Our senses are overburdened with digital events to process; I feel it is better to have fewer, and so, I have designed my site to address the issue. Not intentionally, really; I just wrote a paginator in Hugo and liked it so much I decided that my entire site would just be one paginator.

Lately I’ve been feeling that, like many others in my discipline, I’ve caught a rather horrible case of keeping up with the joneses. For the longest time, I stressed about how I would assemble my new personal site, asking questions like:

  • Which static site generator? Hugo? Gatsby?
  • Which CSS framework? Bootstrap? Pure? Bulma?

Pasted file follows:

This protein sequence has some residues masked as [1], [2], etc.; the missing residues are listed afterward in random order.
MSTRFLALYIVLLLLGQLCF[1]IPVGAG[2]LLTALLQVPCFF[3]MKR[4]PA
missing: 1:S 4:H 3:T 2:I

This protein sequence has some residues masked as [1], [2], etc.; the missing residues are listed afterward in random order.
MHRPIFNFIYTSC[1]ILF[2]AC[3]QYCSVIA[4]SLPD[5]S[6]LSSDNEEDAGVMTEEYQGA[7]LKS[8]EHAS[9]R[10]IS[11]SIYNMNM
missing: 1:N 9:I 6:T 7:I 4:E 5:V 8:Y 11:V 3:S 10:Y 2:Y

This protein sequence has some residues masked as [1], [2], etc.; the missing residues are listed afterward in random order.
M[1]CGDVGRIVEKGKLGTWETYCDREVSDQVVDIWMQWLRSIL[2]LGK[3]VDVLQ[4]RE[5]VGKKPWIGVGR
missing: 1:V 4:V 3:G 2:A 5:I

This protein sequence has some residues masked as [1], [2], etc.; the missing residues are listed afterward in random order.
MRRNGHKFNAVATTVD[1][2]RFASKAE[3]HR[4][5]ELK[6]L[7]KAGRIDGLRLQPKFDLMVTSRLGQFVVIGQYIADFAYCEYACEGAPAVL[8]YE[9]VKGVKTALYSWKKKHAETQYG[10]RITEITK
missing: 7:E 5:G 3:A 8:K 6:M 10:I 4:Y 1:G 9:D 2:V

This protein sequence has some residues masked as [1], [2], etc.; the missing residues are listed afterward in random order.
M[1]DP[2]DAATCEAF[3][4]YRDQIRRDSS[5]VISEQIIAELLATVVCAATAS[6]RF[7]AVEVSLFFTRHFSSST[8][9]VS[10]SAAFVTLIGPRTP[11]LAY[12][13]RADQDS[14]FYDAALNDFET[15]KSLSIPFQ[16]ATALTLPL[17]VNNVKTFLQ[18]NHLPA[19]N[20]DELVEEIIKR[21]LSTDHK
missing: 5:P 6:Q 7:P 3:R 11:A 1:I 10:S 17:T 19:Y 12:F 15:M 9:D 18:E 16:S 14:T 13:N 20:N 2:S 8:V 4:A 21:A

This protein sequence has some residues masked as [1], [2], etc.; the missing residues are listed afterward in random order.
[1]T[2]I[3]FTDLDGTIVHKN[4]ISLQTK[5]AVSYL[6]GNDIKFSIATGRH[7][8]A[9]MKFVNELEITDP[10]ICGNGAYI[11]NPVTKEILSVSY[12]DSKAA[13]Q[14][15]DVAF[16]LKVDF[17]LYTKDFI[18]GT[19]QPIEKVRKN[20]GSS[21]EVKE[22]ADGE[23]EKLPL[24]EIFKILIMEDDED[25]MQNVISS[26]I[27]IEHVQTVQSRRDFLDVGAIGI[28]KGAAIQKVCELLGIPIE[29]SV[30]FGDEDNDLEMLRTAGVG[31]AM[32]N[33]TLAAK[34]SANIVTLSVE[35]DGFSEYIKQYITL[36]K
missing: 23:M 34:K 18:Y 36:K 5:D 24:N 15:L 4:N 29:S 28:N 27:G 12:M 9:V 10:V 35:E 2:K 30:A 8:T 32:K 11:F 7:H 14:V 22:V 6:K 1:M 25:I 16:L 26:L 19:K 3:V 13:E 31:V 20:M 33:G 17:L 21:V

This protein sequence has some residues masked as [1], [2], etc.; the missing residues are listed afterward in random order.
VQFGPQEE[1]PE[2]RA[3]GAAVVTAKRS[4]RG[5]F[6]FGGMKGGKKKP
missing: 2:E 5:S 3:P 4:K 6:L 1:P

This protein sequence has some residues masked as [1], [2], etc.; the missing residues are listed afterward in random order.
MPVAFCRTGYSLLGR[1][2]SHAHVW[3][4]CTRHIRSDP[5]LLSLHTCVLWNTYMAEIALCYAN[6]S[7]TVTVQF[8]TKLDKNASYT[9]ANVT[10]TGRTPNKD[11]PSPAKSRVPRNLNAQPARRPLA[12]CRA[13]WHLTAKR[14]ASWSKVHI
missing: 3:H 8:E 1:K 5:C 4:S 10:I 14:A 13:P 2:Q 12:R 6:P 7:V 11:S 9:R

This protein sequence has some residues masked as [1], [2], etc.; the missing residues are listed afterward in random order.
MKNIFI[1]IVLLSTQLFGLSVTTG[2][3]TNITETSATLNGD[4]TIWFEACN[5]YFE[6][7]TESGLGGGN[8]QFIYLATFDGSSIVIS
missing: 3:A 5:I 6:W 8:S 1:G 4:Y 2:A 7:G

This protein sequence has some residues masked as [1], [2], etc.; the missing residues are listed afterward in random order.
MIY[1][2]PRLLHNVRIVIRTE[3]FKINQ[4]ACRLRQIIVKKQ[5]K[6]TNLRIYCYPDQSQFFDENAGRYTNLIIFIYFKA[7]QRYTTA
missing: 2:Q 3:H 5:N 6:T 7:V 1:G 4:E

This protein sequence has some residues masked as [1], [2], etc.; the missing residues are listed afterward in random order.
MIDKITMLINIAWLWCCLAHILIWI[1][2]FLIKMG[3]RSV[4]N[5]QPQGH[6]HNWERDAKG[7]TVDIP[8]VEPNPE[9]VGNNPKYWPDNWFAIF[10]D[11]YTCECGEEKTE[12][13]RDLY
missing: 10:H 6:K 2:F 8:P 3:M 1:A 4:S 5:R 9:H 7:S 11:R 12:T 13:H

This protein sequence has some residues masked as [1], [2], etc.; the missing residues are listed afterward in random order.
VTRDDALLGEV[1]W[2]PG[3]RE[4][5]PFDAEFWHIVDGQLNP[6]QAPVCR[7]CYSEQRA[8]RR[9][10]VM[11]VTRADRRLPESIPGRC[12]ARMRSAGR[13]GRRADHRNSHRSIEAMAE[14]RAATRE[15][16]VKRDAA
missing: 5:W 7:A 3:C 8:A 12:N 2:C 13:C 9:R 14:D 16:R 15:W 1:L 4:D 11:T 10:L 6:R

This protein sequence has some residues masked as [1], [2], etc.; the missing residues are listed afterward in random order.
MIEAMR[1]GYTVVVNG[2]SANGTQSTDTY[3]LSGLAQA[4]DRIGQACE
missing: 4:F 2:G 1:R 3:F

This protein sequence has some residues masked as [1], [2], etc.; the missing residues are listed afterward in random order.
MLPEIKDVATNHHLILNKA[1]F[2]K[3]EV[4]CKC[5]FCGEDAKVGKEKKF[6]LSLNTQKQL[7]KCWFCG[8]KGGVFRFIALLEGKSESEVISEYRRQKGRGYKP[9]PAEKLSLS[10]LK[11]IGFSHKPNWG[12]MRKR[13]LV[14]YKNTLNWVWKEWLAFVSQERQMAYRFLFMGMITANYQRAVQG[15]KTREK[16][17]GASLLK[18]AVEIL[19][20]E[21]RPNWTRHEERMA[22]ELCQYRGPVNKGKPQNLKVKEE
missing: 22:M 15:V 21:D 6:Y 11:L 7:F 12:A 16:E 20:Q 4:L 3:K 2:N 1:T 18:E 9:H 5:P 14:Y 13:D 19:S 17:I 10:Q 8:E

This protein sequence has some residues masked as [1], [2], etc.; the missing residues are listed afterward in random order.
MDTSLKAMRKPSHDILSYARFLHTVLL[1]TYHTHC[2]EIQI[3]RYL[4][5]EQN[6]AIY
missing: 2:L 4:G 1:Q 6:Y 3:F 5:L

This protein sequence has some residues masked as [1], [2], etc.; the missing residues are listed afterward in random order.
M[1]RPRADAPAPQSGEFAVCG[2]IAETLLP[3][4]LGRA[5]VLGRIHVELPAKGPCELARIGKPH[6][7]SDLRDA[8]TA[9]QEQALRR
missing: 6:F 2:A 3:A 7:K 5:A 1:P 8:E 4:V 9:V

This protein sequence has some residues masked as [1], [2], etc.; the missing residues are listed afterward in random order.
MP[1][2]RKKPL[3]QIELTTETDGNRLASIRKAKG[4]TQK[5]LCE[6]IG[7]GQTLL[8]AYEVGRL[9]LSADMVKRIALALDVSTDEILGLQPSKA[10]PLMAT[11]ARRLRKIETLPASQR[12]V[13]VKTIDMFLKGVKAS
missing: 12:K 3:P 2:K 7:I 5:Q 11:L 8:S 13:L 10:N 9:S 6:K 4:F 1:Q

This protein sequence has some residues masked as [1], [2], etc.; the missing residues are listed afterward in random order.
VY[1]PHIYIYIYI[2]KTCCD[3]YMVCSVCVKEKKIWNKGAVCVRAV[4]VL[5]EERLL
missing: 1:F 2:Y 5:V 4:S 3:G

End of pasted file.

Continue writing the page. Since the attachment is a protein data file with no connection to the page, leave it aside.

• Should I write it using Flask, Django, RoR so I can track users, run fun experiments, and host endpoints for APIs and Chatbots?

Then I asked myself: Why do I want a personal site?

My answer was, really: to store a repository of notes and texts, primarily for personal use (but publicly accessible,) and with the ability to share a fast-loading, minimalistic view for others.

And so, I’ve gone and done it. I’ve stripped out everything I didn’t need: slow-loading JavaScript, fonts, assets, and complex css. The colors and fonts are chosen to be easy on the eyes, and so I don’t have to worry about how fonts will appear. Everything about the design is here to eliminate my need to endlessly tinker and tweak, allowing me to focus on what I deem is truly valuable:

  • Writing about things I enjoy.
  • Writing about things that are important.
  • Writing about technology that I use.

And so, this site is to be a rolling-release blog packed to the gills with personal notes, articles, etc. I hope you find my public repository of knowledge useful.